Our modern definition of a star is a large ball of gas that generates energy by nuclear fusion in its hot central co e. Our Sun shines as a star because it fuses
hydrogen into helium in its core.
proto star before the star’s center gets hot enough to ignite nuclear fusion, the unfinished star
life cyclebegins with the star’s formation in a giant cloud of gas. A star is “born” when nuclear fusion begins in its central core. A star “dies” when it finally ceases
to produce energy by any kind of fusion.
Stars shine fairly steadily during this period, brightening gradually as they age
a star that exhausts its core hydrogen begins to grow larger and brighter, becoming a giant supergiant star. For example, when our own Sun becomes a red
giant some 4–5 billion years from now, it will grow so large that it will engulf some of the inner planets.
Stars can begin to fuse heavier elements during their giant or super giant stages.
Eventually, the star will reach a point where it can fuse no other ele ments, and at that point the star dies.
Lowmass starsdie relatively gently, leaving white dwarf
Highermass starsdie in titanic explosions calledsupernovae; cores collapse to form neutron stars black holes
Searching for habitable planets: longlasting, hydrogenfusing stage of stars’ lives
Luminosity (the total amount of light a star emits into space) also depends on distance (apart from brightness) Spectroscopy: an invention to learn more about stars’ properties
the women astronomers of Harvard College Observatory made many great discoveries
at the beginning, Pickering’s sequence of spectral types A to O: using type A to designate stars with the strongest hydrogen lines, type B for those with slightly
fainter lines, and so on down the alphabet to type O for stars showing the weakest lines.
But Redundancies and the spectra fell into a much more natural order than he had supposed
Then, the spectral sequence: 7 major spectral types, OBAFGKM (Oh, Be A Fine Girl, Kiss Me); subdivided by number
Our Sun: G2
The system of stellar classification adopted in 1910
1925, PayneGaposchkin showed that the differences in the spectral types reflected differences in the surface temperatures of the stars.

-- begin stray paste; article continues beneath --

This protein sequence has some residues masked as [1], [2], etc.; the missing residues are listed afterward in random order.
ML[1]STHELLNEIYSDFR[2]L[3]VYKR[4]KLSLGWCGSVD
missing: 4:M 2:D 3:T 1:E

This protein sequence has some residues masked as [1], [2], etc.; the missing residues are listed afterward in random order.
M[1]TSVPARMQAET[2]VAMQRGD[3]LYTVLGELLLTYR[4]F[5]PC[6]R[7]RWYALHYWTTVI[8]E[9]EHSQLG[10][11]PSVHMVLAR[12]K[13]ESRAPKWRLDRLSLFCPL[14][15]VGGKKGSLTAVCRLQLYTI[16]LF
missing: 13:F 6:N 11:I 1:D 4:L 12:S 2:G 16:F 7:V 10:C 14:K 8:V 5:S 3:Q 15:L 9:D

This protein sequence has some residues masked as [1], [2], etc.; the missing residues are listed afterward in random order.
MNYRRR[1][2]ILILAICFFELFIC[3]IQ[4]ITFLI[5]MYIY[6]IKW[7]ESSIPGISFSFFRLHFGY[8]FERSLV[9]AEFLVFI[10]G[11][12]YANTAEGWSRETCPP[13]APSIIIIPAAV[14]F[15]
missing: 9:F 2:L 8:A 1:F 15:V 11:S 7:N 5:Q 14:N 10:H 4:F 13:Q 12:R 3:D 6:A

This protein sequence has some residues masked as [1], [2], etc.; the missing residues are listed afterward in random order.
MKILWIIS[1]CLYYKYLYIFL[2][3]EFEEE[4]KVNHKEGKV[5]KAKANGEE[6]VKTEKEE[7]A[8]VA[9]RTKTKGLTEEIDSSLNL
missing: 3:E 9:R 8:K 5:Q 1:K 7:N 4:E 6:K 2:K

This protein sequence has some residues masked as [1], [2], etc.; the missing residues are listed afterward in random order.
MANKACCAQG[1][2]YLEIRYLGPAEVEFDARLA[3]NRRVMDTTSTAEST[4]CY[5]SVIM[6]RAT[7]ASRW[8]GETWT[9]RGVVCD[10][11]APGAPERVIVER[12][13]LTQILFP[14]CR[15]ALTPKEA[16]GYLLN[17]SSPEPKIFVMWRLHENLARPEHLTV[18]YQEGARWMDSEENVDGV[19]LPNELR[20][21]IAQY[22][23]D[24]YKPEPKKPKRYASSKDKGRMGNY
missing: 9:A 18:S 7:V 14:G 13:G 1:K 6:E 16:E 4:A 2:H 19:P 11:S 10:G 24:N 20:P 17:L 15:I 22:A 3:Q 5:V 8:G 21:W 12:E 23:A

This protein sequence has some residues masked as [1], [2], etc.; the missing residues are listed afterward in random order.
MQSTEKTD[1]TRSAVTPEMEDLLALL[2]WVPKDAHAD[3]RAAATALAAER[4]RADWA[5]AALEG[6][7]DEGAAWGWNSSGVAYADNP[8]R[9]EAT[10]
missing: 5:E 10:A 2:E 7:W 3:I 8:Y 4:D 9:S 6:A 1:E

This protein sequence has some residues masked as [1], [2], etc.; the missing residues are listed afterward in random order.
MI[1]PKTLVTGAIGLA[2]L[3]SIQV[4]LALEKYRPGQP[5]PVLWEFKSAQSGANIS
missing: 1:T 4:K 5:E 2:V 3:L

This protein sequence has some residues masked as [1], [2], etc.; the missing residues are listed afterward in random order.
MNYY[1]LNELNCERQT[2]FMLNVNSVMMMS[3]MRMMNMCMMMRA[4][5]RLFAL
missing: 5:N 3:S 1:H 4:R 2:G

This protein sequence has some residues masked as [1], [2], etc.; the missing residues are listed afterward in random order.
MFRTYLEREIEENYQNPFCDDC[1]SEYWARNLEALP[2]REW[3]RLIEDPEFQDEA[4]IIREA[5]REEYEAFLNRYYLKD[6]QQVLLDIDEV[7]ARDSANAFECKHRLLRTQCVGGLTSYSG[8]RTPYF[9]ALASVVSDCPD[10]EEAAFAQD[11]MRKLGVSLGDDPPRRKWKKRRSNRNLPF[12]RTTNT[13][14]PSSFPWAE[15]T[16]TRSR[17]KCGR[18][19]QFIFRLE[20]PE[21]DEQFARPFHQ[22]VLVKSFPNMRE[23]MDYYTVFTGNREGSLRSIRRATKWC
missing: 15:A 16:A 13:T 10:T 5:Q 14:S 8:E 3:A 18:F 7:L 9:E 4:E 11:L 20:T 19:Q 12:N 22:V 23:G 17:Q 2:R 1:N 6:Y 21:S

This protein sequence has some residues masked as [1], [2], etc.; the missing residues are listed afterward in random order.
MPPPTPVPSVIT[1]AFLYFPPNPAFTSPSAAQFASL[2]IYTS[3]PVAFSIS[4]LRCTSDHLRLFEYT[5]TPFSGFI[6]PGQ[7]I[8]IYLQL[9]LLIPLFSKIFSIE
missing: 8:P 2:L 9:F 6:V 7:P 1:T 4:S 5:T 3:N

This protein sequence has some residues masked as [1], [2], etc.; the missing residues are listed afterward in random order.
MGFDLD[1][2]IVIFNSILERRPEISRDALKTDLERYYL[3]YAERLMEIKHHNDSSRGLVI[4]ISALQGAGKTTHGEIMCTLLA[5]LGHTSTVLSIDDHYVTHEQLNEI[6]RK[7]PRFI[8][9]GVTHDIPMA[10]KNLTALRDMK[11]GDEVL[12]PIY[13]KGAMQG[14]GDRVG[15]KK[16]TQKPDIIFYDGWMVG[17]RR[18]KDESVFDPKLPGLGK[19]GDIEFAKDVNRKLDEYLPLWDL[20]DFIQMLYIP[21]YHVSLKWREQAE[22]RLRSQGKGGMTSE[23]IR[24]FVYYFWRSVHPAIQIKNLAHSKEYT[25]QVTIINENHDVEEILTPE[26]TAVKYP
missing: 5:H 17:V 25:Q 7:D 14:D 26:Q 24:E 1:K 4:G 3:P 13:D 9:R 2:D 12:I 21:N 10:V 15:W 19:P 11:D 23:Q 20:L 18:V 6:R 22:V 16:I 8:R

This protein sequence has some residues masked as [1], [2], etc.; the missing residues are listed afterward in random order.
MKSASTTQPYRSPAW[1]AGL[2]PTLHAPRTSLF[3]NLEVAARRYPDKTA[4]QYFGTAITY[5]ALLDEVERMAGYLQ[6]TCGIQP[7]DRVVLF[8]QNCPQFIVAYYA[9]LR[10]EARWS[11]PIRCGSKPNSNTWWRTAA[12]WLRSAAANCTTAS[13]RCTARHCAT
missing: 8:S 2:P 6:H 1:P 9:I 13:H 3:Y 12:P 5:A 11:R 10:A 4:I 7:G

Hertzsprung–Russell dia grams : graphs of the relationship between luminosity and surface temperature
All stars are born with basically the same composition, which is almost entirely (98% or more) hydrogen and helium
During the hydrogenfusing phase of its life, a star’s surface temperature (and hence its spectral type) and total luminosity are determined primarily by one thing:
the star’s mass
There is an enormous range in luminosity, and a much smaller range in mass
The rule is a general one:The more massive the star, the shorter its lifetime
Which stars make good sun? O, B (No, short lifetimes for the formation of planets and for life to take hold)
A,F (quite possible deep underground, subsurface oceans or ice. Or if they have a thick atmosphere or atmosphere containing sufficient oxygen) (fair lifetimes;
hotter than the sun, so habitable zones would be wider and would lie at greater distances from their central star; BUT higher temperatures mean much ultraviolet
light, which easily breaks chemical bonds in complex organic molecules) (complex plants and animals on Earth did not arise until our planet was some 4 billion
years old, the 1 to 2billionyear lifetime of A and F stars suggests that life on these planets would most likely be much simpler than life on Earth)
K,M (long life but the habitable zone becomes progressively smaller and closerin for stars of lower luminosity)
(two objectionsplanets orbiting close to a star get locked into synchronous rotation, with one side of the planet perpetually facing the star; small stars have
frequent and energetic flares*—sudden bursts of intense light and radiation—that might cook any complex life.)
neither of these objections is fatal (atmosphere circulates heat; protective layer of atmospheric ozone)
an object with a mass less than 8% that of the Sun, gravity isn’t strong enough to compress the core to high enough temperatures to sustain hydrogen fusion
substellar objects are called brown dwarfs
very dim and difficult to detect (easy with infrared telescopes as they emit moderate amounts of infrared radiation)
BUT have much hotter surfaces than planets
Have no habitable zones at all, but could have planets orbited by Europalike moons with subsurface oceans and perhaps life.
multiple star systems: in which two or more stars orbit each other closely
binary star systems with just two stars (more common)
there are really only two basic ways to search for extrasolar planets:
1.Directly: Pictures or spectra of the planets themselves constitute direct evidence of their existence.